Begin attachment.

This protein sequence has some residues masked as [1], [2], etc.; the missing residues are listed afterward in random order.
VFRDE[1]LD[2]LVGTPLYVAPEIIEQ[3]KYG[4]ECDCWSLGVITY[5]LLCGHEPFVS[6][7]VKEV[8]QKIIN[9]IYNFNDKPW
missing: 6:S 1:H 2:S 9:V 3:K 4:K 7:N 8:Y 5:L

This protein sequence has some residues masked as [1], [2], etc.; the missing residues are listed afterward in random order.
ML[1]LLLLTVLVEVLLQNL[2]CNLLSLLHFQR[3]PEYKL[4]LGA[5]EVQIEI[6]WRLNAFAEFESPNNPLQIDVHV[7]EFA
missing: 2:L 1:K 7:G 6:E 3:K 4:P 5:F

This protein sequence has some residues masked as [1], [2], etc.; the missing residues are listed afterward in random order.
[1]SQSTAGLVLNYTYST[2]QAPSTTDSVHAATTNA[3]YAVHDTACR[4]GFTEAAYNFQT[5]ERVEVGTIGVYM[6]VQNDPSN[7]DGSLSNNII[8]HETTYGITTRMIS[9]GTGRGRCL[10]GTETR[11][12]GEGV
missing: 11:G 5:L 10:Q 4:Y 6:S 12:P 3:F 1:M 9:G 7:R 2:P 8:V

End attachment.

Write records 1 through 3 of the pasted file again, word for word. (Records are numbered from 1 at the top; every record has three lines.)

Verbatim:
This protein sequence has some residues masked as [1], [2], etc.; the missing residues are listed afterward in random order.
VFRDE[1]LD[2]LVGTPLYVAPEIIEQ[3]KYG[4]ECDCWSLGVITY[5]LLCGHEPFVS[6][7]VKEV[8]QKIIN[9]IYNFNDKPW
missing: 6:S 1:H 2:S 9:V 3:K 4:K 7:N 8:Y 5:L

This protein sequence has some residues masked as [1], [2], etc.; the missing residues are listed afterward in random order.
ML[1]LLLLTVLVEVLLQNL[2]CNLLSLLHFQR[3]PEYKL[4]LGA[5]EVQIEI[6]WRLNAFAEFESPNNPLQIDVHV[7]EFA
missing: 2:L 1:K 7:G 6:E 3:K 4:P 5:F

This protein sequence has some residues masked as [1], [2], etc.; the missing residues are listed afterward in random order.
[1]SQSTAGLVLNYTYST[2]QAPSTTDSVHAATTNA[3]YAVHDTACR[4]GFTEAAYNFQT[5]ERVEVGTIGVYM[6]VQNDPSN[7]DGSLSNNII[8]HETTYGITTRMIS[9]GTGRGRCL[10]GTETR[11][12]GEGV
missing: 11:G 5:L 10:Q 4:Y 6:S 12:P 3:F 1:M 9:G 7:R 2:P 8:V